After weeks of speculation, President Obama announced his choice to fill a vacancy on the Supreme Court today -- Elena Kagan.
A 50-year-old, raised on Manhattan's Upper West Side, Kagan has served as the Dean of Harvard Law School and is currently U.S. Solicitor General, with years of legal experience but no time serving on the judicial bench.
If her nomination is confirmed, Kagan will be the third woman currently seated on the court. It would also mark the first time that Court would have no Protestant members, as Kagan, who is Jewish, replaces the sole Protestant, John Paul Stevens.
Today, Diane Sawyer spoke with Politico's Mike Allen about the nomination and the Obama administration's strategy to sell it.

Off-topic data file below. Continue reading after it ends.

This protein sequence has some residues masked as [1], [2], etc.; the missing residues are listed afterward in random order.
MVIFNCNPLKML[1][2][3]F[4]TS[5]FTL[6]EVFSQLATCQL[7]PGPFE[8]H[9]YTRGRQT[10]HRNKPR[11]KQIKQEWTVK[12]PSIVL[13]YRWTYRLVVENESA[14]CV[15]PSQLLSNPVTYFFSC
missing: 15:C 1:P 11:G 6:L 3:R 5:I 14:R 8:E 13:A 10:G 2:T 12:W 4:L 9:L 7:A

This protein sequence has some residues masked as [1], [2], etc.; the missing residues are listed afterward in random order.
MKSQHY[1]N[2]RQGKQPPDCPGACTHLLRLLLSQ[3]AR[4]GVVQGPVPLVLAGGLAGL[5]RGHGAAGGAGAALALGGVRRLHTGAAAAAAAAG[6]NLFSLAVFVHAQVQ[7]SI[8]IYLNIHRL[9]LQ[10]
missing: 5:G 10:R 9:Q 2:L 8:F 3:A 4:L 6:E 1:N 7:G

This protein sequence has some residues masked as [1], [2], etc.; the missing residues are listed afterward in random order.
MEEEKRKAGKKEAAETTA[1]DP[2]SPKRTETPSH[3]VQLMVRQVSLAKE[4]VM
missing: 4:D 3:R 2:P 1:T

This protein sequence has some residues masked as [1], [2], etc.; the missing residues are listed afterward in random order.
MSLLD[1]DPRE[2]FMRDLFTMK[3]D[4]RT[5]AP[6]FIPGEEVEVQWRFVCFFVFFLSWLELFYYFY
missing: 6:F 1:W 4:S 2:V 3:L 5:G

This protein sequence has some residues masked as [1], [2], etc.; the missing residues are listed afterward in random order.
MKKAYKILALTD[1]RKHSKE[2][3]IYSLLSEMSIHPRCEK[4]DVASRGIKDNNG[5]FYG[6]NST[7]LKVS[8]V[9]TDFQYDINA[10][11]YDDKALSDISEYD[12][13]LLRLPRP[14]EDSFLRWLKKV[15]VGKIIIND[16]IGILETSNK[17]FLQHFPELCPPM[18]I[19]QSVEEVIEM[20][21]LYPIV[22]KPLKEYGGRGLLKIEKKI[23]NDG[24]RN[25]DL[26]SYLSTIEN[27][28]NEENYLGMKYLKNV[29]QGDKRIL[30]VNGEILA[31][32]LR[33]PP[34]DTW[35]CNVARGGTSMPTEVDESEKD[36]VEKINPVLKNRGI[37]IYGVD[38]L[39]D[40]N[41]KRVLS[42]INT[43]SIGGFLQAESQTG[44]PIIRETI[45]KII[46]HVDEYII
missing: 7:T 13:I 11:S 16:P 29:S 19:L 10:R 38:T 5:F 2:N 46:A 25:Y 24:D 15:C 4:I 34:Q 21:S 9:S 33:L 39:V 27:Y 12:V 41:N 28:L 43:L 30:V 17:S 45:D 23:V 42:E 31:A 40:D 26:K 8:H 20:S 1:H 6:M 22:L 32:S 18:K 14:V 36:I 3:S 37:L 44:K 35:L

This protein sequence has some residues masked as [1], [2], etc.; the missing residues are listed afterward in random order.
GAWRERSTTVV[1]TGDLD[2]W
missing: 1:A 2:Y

"She'll pass easily, but not with a big margin," Allen told Sawyer, noting that the seven Republicans who voted to confirm Kagan as Solicitor General cannot be counted as definite "yes" votes for the Supreme Court.
Allen said that one Republican told him, "She hasn't spent a day in a robe."
But the Obama Administration will argue that her legal experience has prepared her well for the job, and that her arguments in front of the Court as Solicitor General have already given her a great personal rapport with the other justices.
Allen also shares the five phrases the White House wants its spokespeople to use as they promote Kagan on television and other media outlets in the coming days and weeks. Can you play BINGO with his checklist?
All of that and more in today's Conversation.